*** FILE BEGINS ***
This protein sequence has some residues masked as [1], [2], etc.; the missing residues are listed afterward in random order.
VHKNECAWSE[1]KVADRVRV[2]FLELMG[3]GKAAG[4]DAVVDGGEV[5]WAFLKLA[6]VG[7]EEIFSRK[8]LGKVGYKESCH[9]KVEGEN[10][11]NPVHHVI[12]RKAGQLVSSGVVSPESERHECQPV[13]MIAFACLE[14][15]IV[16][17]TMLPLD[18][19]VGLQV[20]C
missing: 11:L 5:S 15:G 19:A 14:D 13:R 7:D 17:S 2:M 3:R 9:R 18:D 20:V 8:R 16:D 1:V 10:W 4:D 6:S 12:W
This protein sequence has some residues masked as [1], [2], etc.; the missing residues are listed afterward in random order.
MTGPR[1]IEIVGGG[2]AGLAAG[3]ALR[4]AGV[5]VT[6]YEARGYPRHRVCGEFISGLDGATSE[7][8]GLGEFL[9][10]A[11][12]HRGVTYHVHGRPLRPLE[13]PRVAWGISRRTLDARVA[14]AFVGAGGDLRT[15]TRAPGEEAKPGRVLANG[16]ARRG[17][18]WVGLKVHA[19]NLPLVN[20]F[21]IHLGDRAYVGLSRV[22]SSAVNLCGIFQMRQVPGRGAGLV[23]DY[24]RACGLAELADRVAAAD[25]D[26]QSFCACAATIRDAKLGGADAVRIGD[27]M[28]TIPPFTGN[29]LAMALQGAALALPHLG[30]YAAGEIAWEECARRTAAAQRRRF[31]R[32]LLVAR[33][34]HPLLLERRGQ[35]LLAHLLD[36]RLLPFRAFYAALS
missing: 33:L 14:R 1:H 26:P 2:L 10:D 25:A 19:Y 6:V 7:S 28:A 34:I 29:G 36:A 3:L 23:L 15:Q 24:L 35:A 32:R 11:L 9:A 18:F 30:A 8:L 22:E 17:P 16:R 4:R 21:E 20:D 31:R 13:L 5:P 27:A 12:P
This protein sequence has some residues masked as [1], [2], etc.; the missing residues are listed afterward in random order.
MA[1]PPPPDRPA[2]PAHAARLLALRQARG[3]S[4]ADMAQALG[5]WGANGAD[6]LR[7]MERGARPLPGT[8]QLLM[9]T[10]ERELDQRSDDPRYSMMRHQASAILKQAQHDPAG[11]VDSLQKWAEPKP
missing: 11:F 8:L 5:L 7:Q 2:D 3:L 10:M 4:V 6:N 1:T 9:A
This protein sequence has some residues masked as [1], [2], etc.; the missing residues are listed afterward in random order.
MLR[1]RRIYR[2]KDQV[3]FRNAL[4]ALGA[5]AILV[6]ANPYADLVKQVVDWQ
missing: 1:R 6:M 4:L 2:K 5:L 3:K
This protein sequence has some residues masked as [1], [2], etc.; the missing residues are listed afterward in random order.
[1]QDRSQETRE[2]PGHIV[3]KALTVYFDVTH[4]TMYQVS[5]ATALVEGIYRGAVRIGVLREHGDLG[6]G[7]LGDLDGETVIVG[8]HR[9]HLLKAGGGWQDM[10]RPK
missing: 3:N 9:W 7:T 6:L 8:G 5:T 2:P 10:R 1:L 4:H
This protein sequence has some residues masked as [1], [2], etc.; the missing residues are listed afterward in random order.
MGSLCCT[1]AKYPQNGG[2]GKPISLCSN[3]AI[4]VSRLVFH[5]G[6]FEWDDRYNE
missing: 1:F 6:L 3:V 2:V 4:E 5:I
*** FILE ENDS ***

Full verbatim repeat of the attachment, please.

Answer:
This protein sequence has some residues masked as [1], [2], etc.; the missing residues are listed afterward in random order.
VHKNECAWSE[1]KVADRVRV[2]FLELMG[3]GKAAG[4]DAVVDGGEV[5]WAFLKLA[6]VG[7]EEIFSRK[8]LGKVGYKESCH[9]KVEGEN[10][11]NPVHHVI[12]RKAGQLVSSGVVSPESERHECQPV[13]MIAFACLE[14][15]IV[16][17]TMLPLD[18][19]VGLQV[20]C
missing: 11:L 5:S 15:G 19:A 14:D 13:R 7:D 17:S 2:M 3:R 9:R 18:D 20:V 8:R 16:D 1:V 10:W 4:D 6:S 12:W
This protein sequence has some residues masked as [1], [2], etc.; the missing residues are listed afterward in random order.
MTGPR[1]IEIVGGG[2]AGLAAG[3]ALR[4]AGV[5]VT[6]YEARGYPRHRVCGEFISGLDGATSE[7][8]GLGEFL[9][10]A[11][12]HRGVTYHVHGRPLRPLE[13]PRVAWGISRRTLDARVA[14]AFVGAGGDLRT[15]TRAPGEEAKPGRVLANG[16]ARRG[17][18]WVGLKVHA[19]NLPLVN[20]F[21]IHLGDRAYVGLSRV[22]SSAVNLCGIFQMRQVPGRGAGLV[23]DY[24]RACGLAELADRVAAAD[25]D[26]QSFCACAATIRDAKLGGADAVRIGD[27]M[28]TIPPFTGN[29]LAMALQGAALALPHLG[30]YAAGEIAWEECARRTAAAQRRRF[31]R[32]LLVAR[33][34]HPLLLERRGQ[35]LLAHLLD[36]RLLPFRAFYAALS
missing: 33:L 14:R 1:H 26:P 2:L 10:D 25:A 19:Y 6:V 7:S 28:A 34:I 29:G 36:A 3:L 23:L 15:Q 24:L 35:A 32:R 11:L 9:A 18:F 30:A 8:L 22:E 17:P 16:R 4:R 21:E 20:D 31:R 13:L 5:P 27:A 12:P
This protein sequence has some residues masked as [1], [2], etc.; the missing residues are listed afterward in random order.
MA[1]PPPPDRPA[2]PAHAARLLALRQARG[3]S[4]ADMAQALG[5]WGANGAD[6]LR[7]MERGARPLPGT[8]QLLM[9]T[10]ERELDQRSDDPRYSMMRHQASAILKQAQHDPAG[11]VDSLQKWAEPKP
missing: 11:F 8:L 5:L 7:Q 2:D 3:L 10:M 4:V 6:N 1:T 9:A
This protein sequence has some residues masked as [1], [2], etc.; the missing residues are listed afterward in random order.
MLR[1]RRIYR[2]KDQV[3]FRNAL[4]ALGA[5]AILV[6]ANPYADLVKQVVDWQ
missing: 1:R 6:M 4:L 2:K 5:L 3:K
This protein sequence has some residues masked as [1], [2], etc.; the missing residues are listed afterward in random order.
[1]QDRSQETRE[2]PGHIV[3]KALTVYFDVTH[4]TMYQVS[5]ATALVEGIYRGAVRIGVLREHGDLG[6]G[7]LGDLDGETVIVG[8]HR[9]HLLKAGGGWQDM[10]RPK
missing: 3:N 9:W 7:T 6:L 8:G 5:T 2:P 10:R 1:L 4:H
This protein sequence has some residues masked as [1], [2], etc.; the missing residues are listed afterward in random order.
MGSLCCT[1]AKYPQNGG[2]GKPISLCSN[3]AI[4]VSRLVFH[5]G[6]FEWDDRYNE
missing: 1:F 6:L 3:V 2:V 4:E 5:I